You, Mr. Speaker, have thought on this matter and have had longer notice of it than the rest of us, except the hon. Member for Leeds, West (Mr. C. Pannell), and in your judgment this is, as far as can be seen at this stage, a breach of Privilege. [HON. MEMBERS: "No."]. As far as can be seen at this stage. [HON. MEMBERS: "No."] I think that it would be difficult to take a view opposite to that. On the other hand, I think that there is no doubt that the House ought not, at such short notice, upon such short consideration, not having seen the letter before it, to pass a Motion which is, in effect, a condemnatory judgment. It seems to me quite plain that that is so.

If I may say one other thing which may sound a little pretentious, but it is merely the accident of my professional life, I have at one time or another read every reported case on Privilege. I think that those who have done anything like the same will not contradict me when I say that when the House has hurriedly decided, particularly on matters which excite emotion, on a question of Privilege brought before it, it has very frequently had reason later to regret its decision. I think that what, as a matter of commonsense theory, we most of us would agree to, is in fact, borne out by experience.

I feel, therefore, that we should not simply adopt the Motion of the hon. Member for Leeds, West, for whom I have great respect and great sympathy, and that the alternative before us is to accept the Amendment moved by the hon. Member for Nelson and Colne.

Mr. Ronald Bell (Buckinghamshire, South)

I entirely agree with my hon. Friend the Member for Carlton (Sir K. Pickthorn) and the hon. Member for Nelson and Colne (Mr. S. Silverman). I listened to the hon. Member for Leeds, West (Mr. C. Pannell) reading out the letter, but hearing a letter read out in a rather noisy House is a very different thing from seeing it in the OFFICIAL REPORT and having a chance to form an opinion on it.

I think that it would be quite unfair to the man who wrote this letter, whatever his merits, that we instantly pass a Motion finding him guilty of a gross breach of Privilege of this House. I understand how the hon. Member for Leeds. West feels. It is a matter of opinion and judgment just when one takes account of abusive letters and when one does not. I personally would not have taken account of that letter: but it is a matter of judgment.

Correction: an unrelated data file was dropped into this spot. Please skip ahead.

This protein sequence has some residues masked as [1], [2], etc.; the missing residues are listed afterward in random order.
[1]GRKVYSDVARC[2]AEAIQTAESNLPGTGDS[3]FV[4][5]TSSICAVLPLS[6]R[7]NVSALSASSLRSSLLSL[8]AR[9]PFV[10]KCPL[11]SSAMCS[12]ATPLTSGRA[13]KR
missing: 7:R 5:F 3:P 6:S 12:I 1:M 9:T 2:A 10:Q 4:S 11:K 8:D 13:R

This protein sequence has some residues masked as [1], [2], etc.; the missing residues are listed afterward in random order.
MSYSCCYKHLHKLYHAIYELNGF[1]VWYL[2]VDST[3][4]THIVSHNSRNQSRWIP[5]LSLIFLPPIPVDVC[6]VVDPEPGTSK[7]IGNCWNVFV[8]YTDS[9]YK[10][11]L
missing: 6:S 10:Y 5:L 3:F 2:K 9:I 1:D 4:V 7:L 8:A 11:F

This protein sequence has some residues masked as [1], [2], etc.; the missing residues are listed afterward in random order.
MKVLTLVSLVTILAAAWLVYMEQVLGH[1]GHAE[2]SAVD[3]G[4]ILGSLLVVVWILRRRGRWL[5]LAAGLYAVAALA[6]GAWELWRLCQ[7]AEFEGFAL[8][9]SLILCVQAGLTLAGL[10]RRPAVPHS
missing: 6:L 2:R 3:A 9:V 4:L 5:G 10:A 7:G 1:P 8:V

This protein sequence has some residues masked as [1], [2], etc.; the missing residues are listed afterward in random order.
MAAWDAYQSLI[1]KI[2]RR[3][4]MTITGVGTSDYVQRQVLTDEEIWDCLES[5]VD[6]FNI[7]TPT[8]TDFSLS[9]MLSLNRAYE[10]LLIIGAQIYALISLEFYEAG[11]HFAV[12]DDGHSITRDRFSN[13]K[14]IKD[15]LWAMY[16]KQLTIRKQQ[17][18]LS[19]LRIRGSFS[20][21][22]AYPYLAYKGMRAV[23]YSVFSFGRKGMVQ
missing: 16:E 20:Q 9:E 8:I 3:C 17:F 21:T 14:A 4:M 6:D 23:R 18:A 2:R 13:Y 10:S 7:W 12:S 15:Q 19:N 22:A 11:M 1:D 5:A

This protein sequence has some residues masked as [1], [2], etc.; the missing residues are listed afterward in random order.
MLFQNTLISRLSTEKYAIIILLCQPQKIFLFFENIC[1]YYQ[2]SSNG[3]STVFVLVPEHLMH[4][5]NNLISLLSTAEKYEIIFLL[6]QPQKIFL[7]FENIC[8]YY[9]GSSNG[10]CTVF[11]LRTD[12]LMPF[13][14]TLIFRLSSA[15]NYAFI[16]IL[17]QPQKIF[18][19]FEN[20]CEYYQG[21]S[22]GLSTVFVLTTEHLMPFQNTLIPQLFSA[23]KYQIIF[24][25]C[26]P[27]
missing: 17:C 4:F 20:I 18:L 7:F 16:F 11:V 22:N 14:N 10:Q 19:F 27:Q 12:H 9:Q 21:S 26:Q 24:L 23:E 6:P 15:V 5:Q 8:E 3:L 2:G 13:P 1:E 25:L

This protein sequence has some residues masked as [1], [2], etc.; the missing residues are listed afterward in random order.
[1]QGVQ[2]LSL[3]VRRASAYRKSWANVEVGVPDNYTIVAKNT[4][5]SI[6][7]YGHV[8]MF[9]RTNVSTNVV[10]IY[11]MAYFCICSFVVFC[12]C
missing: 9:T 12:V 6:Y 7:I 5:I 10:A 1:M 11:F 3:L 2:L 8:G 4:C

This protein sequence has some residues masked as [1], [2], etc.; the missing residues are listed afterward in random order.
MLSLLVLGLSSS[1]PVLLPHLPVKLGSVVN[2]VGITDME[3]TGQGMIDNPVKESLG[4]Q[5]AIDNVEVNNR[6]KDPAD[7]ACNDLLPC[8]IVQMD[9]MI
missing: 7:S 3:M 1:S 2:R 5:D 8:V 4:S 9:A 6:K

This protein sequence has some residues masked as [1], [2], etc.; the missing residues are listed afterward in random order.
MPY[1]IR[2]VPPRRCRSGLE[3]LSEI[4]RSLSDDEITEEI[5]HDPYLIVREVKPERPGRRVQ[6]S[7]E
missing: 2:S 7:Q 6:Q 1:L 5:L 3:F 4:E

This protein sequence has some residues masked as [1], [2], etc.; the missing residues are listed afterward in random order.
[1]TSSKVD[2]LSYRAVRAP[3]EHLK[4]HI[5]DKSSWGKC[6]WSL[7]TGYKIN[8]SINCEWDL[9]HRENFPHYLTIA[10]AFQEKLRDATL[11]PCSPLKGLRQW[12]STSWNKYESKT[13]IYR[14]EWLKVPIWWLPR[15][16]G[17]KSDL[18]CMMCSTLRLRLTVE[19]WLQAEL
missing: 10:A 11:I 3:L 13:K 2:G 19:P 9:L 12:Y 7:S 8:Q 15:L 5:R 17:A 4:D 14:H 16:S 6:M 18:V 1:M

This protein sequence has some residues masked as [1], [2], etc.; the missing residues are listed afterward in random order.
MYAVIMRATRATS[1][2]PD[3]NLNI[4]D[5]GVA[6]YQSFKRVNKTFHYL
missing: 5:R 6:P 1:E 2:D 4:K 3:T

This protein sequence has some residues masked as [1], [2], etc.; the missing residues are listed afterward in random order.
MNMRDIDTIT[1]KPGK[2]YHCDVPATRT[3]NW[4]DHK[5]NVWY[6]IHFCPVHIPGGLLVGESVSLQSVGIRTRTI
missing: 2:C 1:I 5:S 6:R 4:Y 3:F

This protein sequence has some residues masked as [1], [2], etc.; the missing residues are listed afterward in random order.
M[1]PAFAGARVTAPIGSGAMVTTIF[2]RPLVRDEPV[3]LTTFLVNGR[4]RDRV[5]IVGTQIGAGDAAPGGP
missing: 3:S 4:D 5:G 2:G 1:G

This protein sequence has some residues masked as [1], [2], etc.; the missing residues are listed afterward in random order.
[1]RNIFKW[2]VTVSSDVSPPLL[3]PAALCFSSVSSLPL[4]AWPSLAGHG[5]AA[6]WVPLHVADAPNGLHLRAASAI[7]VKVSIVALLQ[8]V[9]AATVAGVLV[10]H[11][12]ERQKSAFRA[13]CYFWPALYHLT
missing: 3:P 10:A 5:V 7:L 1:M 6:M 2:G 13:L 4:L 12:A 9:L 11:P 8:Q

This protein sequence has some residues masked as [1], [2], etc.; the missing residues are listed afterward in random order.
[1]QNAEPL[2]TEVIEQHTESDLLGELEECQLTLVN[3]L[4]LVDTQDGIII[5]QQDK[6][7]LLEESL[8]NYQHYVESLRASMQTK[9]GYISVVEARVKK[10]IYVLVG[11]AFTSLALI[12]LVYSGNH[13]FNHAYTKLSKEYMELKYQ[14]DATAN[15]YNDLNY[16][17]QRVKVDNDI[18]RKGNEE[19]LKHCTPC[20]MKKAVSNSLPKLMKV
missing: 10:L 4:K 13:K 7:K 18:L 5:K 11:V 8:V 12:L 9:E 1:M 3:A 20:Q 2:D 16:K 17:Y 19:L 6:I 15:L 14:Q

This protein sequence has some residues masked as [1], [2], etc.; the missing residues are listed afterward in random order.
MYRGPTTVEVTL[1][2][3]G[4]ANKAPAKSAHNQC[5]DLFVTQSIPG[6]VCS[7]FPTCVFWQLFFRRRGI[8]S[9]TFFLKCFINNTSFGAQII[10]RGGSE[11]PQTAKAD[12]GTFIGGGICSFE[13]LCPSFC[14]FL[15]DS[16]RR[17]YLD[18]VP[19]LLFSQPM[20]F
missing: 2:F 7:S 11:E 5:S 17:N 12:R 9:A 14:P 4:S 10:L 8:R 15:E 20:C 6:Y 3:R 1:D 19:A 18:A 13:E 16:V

The hon. Gentleman thinks it right to do so. I do not quarrel with him. I can understand the way that he feels about it. You, Mr. Speaker, have ruled that it raises a prima facie case of breach of Privilege, and once that point has been reached I think that it would be very difficult, if we had nothing before us but the hon. Gentleman's Motion, to reject it. It would be very hard to do so. I think that the only proper procedure in these circumstances is to do what the hon. Member for Nelson and Colne suggests, refer it to the Committee of Privileges so that it can consider the matter carefully and decide what to recommend to us.

Personally, I would want to consider this matter very carefully. I never quite know where the boundary line comes between breach of Privilege and contempt and although, in its consequence, the matter may be slightly academic, we do not want on the record of this House a Resolution to the effect that a particular form of conduct is a breach of Privilege, when, according to all our precedents in law and in this House, it ought, in fact, to be contempt. These are the sort of matters which arise and I hope that the hon. Member for Leeds, West will agree to this case going to the Committee of Privileges.

Mr. Scholefield Allen (Crewe)

I have every sympathy with my hon. Friend the Member for Leeds, West (Mr. C. Pannell). He is trying to assist the House. He is trying to avoid using a sledge hammer, but, with great respect, I feel that that is not the way to look at this problem.